A partnership is formed usually by a definite agreement that is put in writing. Yet it may be simply an oral agreement with very general terms about the contribution of capital or skill of the respective partners and their division of profits. They may and usually do have distinct fields of employment, each doing the thing for which he is, or supposed to be, best prepared. By reason of their general liability, in the olden days persons who wished to thus engage and yet not be responsible, were kept in the background, and were known as secret and dormant partners. If found out they were liable because they were to share in the profits. The fact that they were unknown when credit was given to the partnership at the time of selling goods to the concern did not shield them from liability after the discovery of their relation.
The difficulty has since been removed in two ways, by incorporating the partners into a corporation whose powers and liabilities are fixed by law and therefore known to all, and by forming limited liability partnerships. These consist of two or more general partners, also special partners who contribute an amount of capital, of which the public is publicly informed. If such an association is unsuccessful, the special partners may indeed lose all, or a part of the capital they have contributed, but are liable for no more. This is a great improvement over the secret and dormant methods of getting the capital needed for partnership purposes. One of the matters that should be carefully guarded in forming a limited liability partnership is to contribute the full amount of capital advertised. If any deception is practiced, or mistake made, whereby a smaller amount is contributed, should the partnership not succeed, the special partners become liable as general partners for the full amount. Once such a partnership was formed with three special partners who contributed each $100,000, and at the end of two years were told that their profits individually were $60,000. Each was asked to contribute $100,000 more, and feeling happy over his venture, he put in $40,000 more, which, added to his profits, made up the required amount. When the concern failed a few years afterwards the books showed that neither special partner was ever entitled to $60,000 as profits. Though innocent, for they had never examined the books, they were held as general partners for the entire indebtedness of the concern.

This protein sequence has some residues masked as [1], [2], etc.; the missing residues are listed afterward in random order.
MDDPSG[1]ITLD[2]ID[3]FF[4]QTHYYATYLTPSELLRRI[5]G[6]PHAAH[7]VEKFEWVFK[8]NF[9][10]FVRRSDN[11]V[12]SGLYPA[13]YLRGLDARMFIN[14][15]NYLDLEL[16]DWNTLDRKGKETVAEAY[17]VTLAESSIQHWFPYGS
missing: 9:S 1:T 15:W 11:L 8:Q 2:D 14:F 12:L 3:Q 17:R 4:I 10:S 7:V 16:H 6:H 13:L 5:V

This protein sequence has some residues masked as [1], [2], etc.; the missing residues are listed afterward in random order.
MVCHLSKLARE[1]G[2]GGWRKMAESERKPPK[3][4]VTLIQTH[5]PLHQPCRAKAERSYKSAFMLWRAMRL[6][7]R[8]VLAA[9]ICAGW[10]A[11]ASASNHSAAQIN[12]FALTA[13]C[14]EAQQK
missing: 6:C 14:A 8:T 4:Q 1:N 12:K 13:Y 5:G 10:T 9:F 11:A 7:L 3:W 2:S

An illegal contract made by a partner will not bind his partnership, for all parties are supposed to know the law, and an illegal bargain cannot be enforced, for example, an agreement to pay usurious interest.